Turning our attention to domestic automakers, analysts at BCA Research estimate that GM loses about $9,000 for every Chevy Bolt it sells. In order to get the “average” corporate profitability from the Bolt, BCA says General Motors would have to raise the price on each car by $26,900. Obviously, GM isn’t going to do that.
Much of the added costs for electric vehicles comes from the battery. And a lot of this cost comes from the necessary metals and minerals that make the battery work.
The ‘Picks & Shovel’ Winners
The good news for the automakers is that battery costs are falling. But instead of buying a car company, you should take a look at investing into the makers of electronic components that will go into future electric vehicles.
At that very same Frankfurt Motor Show, the ebullience of the auto components makers was evident. They were kids in a candy store. It’s easy to see why. . .
Right now, the vehicle manufacturers control design, and nearly every other important aspect of vehicle production. But that is slipping away from them as the wave of the future is more electrical systems and electronics and not mechanical systems.
Estimates are that 50% to 70% of the value of a car will lie in those electronic components, which the automakers purchase from other companies. Companies, ironically enough, that U.S. carmakers spun off years ago because they were thought to be low-margin businesses.
However, as with all investments, you have to pick and choose among the companies in the sector. Some auto parts companies still have their hand in the sand, saying that the changeover to an electric car future may never happen.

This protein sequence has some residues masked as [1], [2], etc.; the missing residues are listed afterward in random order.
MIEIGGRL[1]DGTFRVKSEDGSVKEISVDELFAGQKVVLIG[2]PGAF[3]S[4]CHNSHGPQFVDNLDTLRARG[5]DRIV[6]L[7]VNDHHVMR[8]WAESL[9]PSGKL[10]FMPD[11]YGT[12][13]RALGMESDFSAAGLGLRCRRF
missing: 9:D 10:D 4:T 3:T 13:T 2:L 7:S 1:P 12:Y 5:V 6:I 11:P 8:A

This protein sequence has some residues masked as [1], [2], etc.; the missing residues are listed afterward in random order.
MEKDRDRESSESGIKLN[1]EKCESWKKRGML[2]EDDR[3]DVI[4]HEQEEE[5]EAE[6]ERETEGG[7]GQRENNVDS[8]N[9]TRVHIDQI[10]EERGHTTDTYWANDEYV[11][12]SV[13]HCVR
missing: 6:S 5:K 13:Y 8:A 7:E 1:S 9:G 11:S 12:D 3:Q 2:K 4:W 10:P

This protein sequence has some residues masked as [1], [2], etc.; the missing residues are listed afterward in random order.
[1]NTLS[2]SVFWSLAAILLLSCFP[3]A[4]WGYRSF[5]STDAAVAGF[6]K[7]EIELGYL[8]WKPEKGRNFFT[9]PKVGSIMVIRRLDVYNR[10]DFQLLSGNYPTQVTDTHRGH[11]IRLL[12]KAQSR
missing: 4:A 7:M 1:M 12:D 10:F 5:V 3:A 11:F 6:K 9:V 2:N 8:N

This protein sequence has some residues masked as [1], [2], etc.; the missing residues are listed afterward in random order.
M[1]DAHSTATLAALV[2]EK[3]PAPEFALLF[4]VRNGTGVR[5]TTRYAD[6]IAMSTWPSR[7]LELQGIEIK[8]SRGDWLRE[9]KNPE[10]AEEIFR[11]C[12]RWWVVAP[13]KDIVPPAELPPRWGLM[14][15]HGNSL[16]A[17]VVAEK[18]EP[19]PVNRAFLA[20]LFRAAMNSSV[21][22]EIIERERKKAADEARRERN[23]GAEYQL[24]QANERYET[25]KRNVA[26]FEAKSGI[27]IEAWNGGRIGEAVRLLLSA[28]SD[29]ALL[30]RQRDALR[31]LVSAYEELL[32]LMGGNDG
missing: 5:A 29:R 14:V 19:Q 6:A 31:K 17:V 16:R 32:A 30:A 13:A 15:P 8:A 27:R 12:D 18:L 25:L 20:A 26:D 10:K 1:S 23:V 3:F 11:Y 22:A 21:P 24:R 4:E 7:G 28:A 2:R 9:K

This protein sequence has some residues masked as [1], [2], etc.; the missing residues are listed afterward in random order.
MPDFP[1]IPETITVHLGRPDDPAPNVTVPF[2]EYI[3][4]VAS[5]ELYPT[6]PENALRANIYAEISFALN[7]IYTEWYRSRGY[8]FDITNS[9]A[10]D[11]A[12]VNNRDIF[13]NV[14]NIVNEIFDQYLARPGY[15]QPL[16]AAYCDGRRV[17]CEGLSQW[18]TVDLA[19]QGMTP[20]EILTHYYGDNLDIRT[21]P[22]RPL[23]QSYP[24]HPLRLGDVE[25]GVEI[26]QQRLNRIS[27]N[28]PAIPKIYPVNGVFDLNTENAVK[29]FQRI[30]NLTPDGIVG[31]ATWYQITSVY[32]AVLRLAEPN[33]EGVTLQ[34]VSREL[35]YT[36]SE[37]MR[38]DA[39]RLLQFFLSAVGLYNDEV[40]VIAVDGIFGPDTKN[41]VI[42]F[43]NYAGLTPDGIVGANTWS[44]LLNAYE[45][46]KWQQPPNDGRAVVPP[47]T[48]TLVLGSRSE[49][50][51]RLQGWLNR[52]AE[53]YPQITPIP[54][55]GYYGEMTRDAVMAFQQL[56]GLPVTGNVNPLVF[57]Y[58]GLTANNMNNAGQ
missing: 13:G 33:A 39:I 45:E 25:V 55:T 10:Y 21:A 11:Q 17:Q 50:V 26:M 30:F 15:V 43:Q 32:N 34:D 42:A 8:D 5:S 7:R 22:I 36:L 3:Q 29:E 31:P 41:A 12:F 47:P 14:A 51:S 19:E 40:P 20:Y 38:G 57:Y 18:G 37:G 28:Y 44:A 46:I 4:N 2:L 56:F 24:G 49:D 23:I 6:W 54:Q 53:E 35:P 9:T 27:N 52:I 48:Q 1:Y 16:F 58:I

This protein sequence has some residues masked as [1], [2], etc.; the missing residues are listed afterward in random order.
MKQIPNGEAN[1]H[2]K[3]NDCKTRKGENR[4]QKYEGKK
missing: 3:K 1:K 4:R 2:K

Here are three stocks for you to consider where management ‘gets it’.
Stock #1 – Delphi Automotive PLC
At the top of the list is a company that was once part of General Motors (NYSE: GM), Delphi Automotive PLC (NYSE: DLPH). The spinoff was completed in 1999, as sadly, GM management listened to Wall Street advice about streamlining operations by getting rid of a business “going nowhere.”
But now, it’s Delphi that’s in the fast lane. That will be even more true once it completes its own spinoff – of the powertrain business – that will be completed in March 2018.
The spinoff will allow Delphi to focus the remainder of itself (about ¾ of the current company) on self-driving, connected and electric cars. Delphi is heavily involved in components for hybrid vehicles and its $12 billion advanced electronics business is the company’s top revenue generator.
The reason behind the split was given by CEO Kevin Clark: “The pace of change in our industry is accelerating.” That move has pleased shareholders, adding about 28% on to the value of its stock, putting it up 50% year-to-date. Delphi is moving right along with that “pace of change” in the industry.